Note that advertorials may be treated differently. They generally promote a message, not a product, even when they are published by a company that normally advertises its product. Such advertorials may be viewed as news or editorializing, but that doesn't mean you can't be sued. It just means you are less likely to lose in the suit.
Private facts about a person may be the subject of suits in some states. There is broad divergence among state laws in this area. Some say that a fact, once public, can never be private. Others, notably California, have said once-public facts may become private if sufficient time has passed without the fact being mentioned publicly. In all states that recognize such claims, the plaintiff must demonstrate that s/he worked to keep the information from the public.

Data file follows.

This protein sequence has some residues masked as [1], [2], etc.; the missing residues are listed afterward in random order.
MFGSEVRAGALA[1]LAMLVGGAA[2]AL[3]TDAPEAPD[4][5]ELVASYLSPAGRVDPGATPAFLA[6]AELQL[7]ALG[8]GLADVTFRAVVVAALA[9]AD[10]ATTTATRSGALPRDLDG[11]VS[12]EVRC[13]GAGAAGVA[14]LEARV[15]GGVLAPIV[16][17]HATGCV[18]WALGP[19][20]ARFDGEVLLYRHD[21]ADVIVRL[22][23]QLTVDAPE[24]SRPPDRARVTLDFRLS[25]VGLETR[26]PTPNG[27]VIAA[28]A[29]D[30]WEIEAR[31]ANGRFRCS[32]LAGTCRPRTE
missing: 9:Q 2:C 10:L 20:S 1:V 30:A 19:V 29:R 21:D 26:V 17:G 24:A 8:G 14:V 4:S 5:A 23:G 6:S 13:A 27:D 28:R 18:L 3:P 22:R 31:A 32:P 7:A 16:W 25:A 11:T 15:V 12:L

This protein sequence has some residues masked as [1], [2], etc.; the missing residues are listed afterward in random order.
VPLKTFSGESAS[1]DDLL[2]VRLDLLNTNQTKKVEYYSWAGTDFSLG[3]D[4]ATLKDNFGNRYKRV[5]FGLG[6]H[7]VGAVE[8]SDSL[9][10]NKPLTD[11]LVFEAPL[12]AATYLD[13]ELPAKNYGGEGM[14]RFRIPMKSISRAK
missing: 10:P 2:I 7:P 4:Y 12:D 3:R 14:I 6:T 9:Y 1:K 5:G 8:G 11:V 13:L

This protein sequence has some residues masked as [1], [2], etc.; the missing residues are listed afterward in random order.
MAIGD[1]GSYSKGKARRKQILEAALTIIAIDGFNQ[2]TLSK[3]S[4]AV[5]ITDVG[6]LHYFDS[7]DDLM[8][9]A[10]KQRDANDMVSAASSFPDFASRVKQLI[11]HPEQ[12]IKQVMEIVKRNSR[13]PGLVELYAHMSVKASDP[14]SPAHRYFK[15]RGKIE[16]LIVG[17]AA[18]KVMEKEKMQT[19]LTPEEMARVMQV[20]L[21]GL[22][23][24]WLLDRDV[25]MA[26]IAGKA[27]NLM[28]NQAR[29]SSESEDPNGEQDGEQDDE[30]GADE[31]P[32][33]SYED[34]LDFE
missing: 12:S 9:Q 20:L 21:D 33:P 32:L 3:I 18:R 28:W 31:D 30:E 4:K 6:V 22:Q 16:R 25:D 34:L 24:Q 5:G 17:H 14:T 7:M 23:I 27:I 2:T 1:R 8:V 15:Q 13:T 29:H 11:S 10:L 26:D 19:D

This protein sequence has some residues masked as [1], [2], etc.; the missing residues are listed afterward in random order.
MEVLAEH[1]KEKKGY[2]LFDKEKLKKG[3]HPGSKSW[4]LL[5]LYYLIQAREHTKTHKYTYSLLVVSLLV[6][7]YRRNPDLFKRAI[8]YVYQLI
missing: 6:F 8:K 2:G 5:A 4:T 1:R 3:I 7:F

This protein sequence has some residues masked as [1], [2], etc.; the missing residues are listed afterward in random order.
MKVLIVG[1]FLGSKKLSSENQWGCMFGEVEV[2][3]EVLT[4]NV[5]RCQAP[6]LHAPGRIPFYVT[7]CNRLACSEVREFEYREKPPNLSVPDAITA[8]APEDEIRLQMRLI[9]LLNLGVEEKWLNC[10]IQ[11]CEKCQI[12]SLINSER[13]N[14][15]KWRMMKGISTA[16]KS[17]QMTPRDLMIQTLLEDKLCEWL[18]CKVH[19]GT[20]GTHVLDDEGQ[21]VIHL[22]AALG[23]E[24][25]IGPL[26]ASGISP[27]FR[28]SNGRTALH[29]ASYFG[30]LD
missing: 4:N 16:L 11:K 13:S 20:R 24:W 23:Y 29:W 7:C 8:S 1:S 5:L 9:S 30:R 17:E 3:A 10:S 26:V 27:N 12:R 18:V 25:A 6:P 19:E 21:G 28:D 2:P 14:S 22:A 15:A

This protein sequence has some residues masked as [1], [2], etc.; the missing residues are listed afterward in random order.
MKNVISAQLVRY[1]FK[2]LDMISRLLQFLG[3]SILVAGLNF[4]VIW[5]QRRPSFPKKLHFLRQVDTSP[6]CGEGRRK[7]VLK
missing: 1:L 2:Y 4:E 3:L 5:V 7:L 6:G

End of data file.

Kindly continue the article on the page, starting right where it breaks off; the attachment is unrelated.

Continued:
What's public and what's private? If it occurs in a public place its public. So if you are promoting the downtown business district and you shoot a photo of some stores and a couple walking by arm-in-arm there can be no claim against you, even if the two people are married but not to each other, or they are homosexuals who have never revealed their lifestyle to family members.
As I said earlier, false light is treated much like libel. If you publish statements which give readers a false impression of the person and that person's self esteem is injured you may be sued. Often false light claims accompany libel claims. Fortunately, courts generally impose the same limitations on false light claims that they impose on libel.